8. Going on a rant here. From what I've seen there are 3 types of Warrant Officer in a unit. 1. Careerists. They want to retire in the Army, they at least pretend to like the position they're in, and always support the command. Other WOs would say they "drank the Koolaid." Whatever, they just like what they do. 2. Fencers. These folks don't necessarily love the whole package, but they can see both sides of the fence. They're going to do the job, grumble a bit, but for the most part you'll see "quiet professionalism" from them. 3. Suckers. These folks made a miscalculation, and instead of owning their choice they're going to whine about "how it should be" over and over and over. To anyone who will listen. They're going to drag the Fencers into the mud, and they're going to make life difficult for the Careerists. Whenever a new person walks into the room you can watch these folks gather like mosquitos to a bug zapper to fill their ears with how bad the unit is. You're going to see this in any career field that will tolerate it. Anyways, I had a few distinct periods in my short Army career that I'll break down for you. 1. Flight school. This was an exciting time for me. I was new to the Army and incredibly excited to be on a track to fly for a living. I was amped about serving my country and enamored with the history of Army Aviation. I truly enjoyed my time at Fort Rucker, had a great group of friends, and worked hard/played hard. 2. The Combat Aviation Brigade. Getting to my first duty station was also exciting. RL progression, training for Afghanistan, deploying, all were good times. I really enjoyed my first few years in the unit and learning to fly as a scout pilot. Then we got back from deployment and I had the worst year of my career. Full of downs, it was miserable. But once that year was over things picked back up and I was able to enjoy the last year and a half in the CAB. There were some stupid things and frustrations, but overall I still really enjoyed my unit and the job. 3. OC detachment at NTC. This was the best overall job I had in the Army. I had one additional duty and flew a lot. I went to work, went home just about every night, and had a set schedule that I knew of a year in advance. There were very few surprises. The flying was excellent. The cohesion was nothing like a go-to-war unit though, it was more like a civilian job where everyone showed up then went their separate ways. But hey, my wife and I were starting a family and that's what I was looking for. Overall I wouldn't trade my time for anything. I loved flying the Kiowa and I enjoyed putting the uniform on and going to work. Embrace the job you're in, stay positive, and don't try to compare your job in the Army to a civilian one. 8 years goes by quickly and before you know it you'll be looking back and only remembering the good times.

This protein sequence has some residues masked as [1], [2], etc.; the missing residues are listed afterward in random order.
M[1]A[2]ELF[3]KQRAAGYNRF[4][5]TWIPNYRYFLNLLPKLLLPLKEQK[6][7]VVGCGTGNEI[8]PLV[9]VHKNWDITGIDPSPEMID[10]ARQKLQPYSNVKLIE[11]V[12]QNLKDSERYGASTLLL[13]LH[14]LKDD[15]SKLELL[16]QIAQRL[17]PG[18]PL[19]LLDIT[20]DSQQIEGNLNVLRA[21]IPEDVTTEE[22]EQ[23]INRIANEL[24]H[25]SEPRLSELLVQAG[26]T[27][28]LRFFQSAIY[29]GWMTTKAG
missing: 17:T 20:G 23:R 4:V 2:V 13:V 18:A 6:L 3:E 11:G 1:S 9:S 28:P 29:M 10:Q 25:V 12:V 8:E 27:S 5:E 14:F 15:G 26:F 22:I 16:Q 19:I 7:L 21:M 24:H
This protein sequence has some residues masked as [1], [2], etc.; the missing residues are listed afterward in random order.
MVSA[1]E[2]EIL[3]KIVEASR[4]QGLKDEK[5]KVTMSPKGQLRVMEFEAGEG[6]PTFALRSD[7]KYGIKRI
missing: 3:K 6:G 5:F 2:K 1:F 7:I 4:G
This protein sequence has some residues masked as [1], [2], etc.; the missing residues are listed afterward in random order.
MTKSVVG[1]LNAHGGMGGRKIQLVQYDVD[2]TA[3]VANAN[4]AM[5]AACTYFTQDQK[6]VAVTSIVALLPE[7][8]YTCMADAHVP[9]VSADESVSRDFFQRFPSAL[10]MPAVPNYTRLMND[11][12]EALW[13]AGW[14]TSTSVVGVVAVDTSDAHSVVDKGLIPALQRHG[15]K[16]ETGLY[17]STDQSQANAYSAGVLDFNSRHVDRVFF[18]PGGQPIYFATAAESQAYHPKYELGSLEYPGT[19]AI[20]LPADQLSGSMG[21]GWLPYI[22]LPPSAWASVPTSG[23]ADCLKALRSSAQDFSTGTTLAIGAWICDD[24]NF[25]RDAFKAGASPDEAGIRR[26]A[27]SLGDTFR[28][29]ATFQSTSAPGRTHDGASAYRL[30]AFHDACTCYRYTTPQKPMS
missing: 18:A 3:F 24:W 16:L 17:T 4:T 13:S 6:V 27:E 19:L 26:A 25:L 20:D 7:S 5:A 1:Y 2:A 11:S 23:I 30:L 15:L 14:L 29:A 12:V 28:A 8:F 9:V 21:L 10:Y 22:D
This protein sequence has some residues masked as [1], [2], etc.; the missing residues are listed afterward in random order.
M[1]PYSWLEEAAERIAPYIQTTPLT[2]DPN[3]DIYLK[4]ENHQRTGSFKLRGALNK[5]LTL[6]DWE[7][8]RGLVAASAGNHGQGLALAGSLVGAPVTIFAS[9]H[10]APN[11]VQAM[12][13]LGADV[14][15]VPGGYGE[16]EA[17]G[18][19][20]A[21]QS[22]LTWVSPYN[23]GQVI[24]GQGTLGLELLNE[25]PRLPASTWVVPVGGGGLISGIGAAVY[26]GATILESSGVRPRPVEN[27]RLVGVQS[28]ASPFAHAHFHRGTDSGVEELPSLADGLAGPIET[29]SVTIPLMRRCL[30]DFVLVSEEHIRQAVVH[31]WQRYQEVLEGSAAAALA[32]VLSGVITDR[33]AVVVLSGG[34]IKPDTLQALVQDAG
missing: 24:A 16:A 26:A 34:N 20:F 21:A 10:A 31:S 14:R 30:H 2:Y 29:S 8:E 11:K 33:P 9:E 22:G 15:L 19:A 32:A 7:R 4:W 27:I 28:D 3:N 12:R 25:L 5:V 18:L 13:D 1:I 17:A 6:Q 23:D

9. I don't know anyone that has done extended stay in a hotel there. I do have friends that lived in trailers, apartments, houses, on base, off base, in Ozark, in Dothan, in Enterprise, Daleville, pretty much anywhere you could think of in the area. Almost everyone who lived in Dothan regretted it. It's just a little too far. As for living in your car. Dude, it's hot as hell in the summer and super humid. You're going to be making decent money and they're giving you a housing allowance. If you want to save money go get yourself a shitty apartment somewhere.
  10. The way it worked out in the end I don’t think there were too many that just got a “have a good life” from the Army. Lots of folks UQRd, or were offered transitions and turned them down. I eventually got offered a transition but chose to ride my time out as a 58 pilot and take severance to fund my airline career. From what I saw there were options to stay in but they weren’t always very palatable.
  11. The descriptions in the OH-58C Technical Manual are spot on for what I've experienced in regards to LTE. Vortex Ring on the tail rotor just required a bit more "dancing" on the pedals and cyclic inputs to control the attitude. Other than the higher workload it was not really a big deal for a careful pilot and I never ran out of pedal. My flying was generally max gross, moderate DA, and frequently all the way up to the wind limitations. My biggest concern hovering tail into the wind was that I had to be more careful about obstacles on the ground where I wanted to put down, since I knew I wasn't going to be able to be as precise with skid placement. One thing I was always careful of was making a transition to high power with the tail into the wind. That's a good way to start a spin you can't stop. But that's like pilot 101 stuff.
  12. If your ground speed is lower than the tailwind?
  13. They weren't even offering fixed wing transitions when they retired the Kiowa and put ~900 aviators out of an airframe. I'll never say it can't happen, but it's incredibly unlikely. Especially if you tell them it's because you're unhappy with your choice Edit: They weren't offering it to warrant officers. I know quite a few o-grades who jumped over to fixed wing once the OH-58 went away. What are you expecting to find in the fixed wing world and what are you hoping to get away from in the rotary?
  14. A mediocre PT score brought me from number one in the class to number four at selection. Don’t blow it off.